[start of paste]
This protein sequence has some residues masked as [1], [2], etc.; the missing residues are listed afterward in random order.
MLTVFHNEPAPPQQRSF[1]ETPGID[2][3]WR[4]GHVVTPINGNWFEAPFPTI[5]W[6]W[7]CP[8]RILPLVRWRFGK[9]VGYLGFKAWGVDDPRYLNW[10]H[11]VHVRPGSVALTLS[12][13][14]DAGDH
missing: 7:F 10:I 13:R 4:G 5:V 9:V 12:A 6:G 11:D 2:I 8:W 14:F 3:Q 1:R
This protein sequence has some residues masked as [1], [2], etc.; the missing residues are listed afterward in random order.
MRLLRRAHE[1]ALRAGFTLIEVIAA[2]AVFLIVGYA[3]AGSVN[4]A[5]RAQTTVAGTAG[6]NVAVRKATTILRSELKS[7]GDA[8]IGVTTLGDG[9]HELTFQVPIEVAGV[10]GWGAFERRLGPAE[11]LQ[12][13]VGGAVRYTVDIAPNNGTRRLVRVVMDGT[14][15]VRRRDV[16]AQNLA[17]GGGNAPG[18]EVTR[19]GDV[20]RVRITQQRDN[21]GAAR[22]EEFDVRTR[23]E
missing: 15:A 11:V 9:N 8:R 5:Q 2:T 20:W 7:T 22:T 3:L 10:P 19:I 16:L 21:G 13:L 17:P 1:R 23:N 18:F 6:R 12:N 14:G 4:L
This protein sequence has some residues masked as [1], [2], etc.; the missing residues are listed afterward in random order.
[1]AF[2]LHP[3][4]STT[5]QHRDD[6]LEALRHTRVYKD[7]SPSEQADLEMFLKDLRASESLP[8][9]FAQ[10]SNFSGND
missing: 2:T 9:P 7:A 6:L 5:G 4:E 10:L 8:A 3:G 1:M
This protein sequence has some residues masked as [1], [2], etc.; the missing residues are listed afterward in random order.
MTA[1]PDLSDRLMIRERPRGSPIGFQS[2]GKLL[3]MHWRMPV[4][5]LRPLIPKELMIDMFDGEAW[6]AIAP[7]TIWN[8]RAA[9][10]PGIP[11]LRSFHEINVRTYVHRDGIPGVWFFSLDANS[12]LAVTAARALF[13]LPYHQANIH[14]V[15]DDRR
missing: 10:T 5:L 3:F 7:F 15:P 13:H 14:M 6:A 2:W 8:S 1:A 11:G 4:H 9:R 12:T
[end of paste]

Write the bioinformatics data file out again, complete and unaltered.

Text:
This protein sequence has some residues masked as [1], [2], etc.; the missing residues are listed afterward in random order.
MLTVFHNEPAPPQQRSF[1]ETPGID[2][3]WR[4]GHVVTPINGNWFEAPFPTI[5]W[6]W[7]CP[8]RILPLVRWRFGK[9]VGYLGFKAWGVDDPRYLNW[10]H[11]VHVRPGSVALTLS[12][13][14]DAGDH
missing: 7:F 10:I 13:R 4:G 5:V 9:V 12:A 6:G 11:D 2:I 8:W 14:F 3:Q 1:R
This protein sequence has some residues masked as [1], [2], etc.; the missing residues are listed afterward in random order.
MRLLRRAHE[1]ALRAGFTLIEVIAA[2]AVFLIVGYA[3]AGSVN[4]A[5]RAQTTVAGTAG[6]NVAVRKATTILRSELKS[7]GDA[8]IGVTTLGDG[9]HELTFQVPIEVAGV[10]GWGAFERRLGPAE[11]LQ[12][13]VGGAVRYTVDIAPNNGTRRLVRVVMDGT[14][15]VRRRDV[16]AQNLA[17]GGGNAPG[18]EVTR[19]GDV[20]RVRITQQRDN[21]GAAR[22]EEFDVRTR[23]E
missing: 15:A 11:V 9:N 8:R 5:Q 2:T 20:W 7:T 22:T 3:L 10:P 19:I 16:L 21:G 13:L 17:P 1:R 23:N 18:F 6:R 12:N 14:G 4:L
This protein sequence has some residues masked as [1], [2], etc.; the missing residues are listed afterward in random order.
[1]AF[2]LHP[3][4]STT[5]QHRDD[6]LEALRHTRVYKD[7]SPSEQADLEMFLKDLRASESLP[8][9]FAQ[10]SNFSGND
missing: 2:T 9:P 7:A 6:L 5:G 4:E 10:L 8:A 3:G 1:M
This protein sequence has some residues masked as [1], [2], etc.; the missing residues are listed afterward in random order.
MTA[1]PDLSDRLMIRERPRGSPIGFQS[2]GKLL[3]MHWRMPV[4][5]LRPLIPKELMIDMFDGEAW[6]AIAP[7]TIWN[8]RAA[9][10]PGIP[11]LRSFHEINVRTYVHRDGIPGVWFFSLDANS[12]LAVTAARALF[13]LPYHQANIH[14]V[15]DDRR
missing: 10:T 5:L 3:F 7:F 15:P 13:H 14:M 6:A 2:W 8:S 1:A 11:G 4:H 9:R 12:T